Minnesota Stroke Association

Nearly 5 million people in the United States today have survived a stroke, affecting four out of five American families. Caring for a stroke survivor can be stressful, and the Minnesota Stroke Association is here to offer support to families and caregivers.

When people hear "caregiver," they often think only of professionals like nurses, home health aides and others who are paid for their services. In fact, a caregiver is anyone who gives assistance to another person who is ill, disabled or needs some support. They may be the daughter who moves in with an ailing mother, the neighbor who stops by to check on an older friend or the man who drives his mother to doctor visits.

A caregiver might live in the same house, in a nearby town or even another state. The care can range from modest tasks to heavy duty, round the clock assistance. Here are a few common challenges that all caregivers face:

  • Less time for personal and family life
  • The need to balance job and caregiving responsibilities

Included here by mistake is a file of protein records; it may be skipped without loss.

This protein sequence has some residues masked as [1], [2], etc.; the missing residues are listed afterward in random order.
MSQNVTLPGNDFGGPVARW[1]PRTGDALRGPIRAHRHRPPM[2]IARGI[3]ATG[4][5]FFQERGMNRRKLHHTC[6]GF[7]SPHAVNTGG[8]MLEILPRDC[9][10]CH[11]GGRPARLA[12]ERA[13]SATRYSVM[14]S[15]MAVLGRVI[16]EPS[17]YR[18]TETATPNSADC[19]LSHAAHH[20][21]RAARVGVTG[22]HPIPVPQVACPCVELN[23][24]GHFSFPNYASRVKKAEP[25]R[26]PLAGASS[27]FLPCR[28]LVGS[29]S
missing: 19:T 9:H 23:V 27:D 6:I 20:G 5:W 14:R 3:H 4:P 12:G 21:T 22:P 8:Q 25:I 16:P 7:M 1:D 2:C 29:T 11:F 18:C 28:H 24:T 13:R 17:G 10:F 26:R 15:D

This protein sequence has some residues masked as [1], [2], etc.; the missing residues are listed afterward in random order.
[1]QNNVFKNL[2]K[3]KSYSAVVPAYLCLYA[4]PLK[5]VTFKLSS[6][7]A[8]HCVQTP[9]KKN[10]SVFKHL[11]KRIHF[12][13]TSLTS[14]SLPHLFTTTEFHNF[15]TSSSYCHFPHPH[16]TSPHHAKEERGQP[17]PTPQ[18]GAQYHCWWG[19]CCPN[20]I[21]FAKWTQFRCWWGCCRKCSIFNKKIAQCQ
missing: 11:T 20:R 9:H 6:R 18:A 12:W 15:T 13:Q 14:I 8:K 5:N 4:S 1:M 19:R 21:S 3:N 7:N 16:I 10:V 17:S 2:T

• Financial hardships
  • Physical and emotional stress

Here are some steps that new caregivers can take to address some of their needs.

  • Determine housing options/preferences.
    • Are they able to move about freely and do things around the house?
    • Have they thought of changes in housing? Options could range from staying in their own home with some modifications to other living arrangements.
  • Learn medical history.
    • Do they have medical conditions that hinder their ability to live independently?
    • Who are their doctors?
    • What medications do they take?
  • Make a list of people in their personal support system.
    • Get contact information for everyone on the list.
  • Create a financial profile.
    • List sources of income, such as Social Security, pensions, monthly income.
    • List expenses, bank accounts and investments.
    • Get important account numbers in case these are needed in an emergency.
  • Review legal needs.
    • Check for legal documents (wills, advanced health care directives, trusts).
    • Find our where important documents such as birth certificates, deed to home and insurance policies are kept.
  • Gather information about services that can provide help.
    • Services may include home care, adult day services, home-delivered meals or support with everyday activities.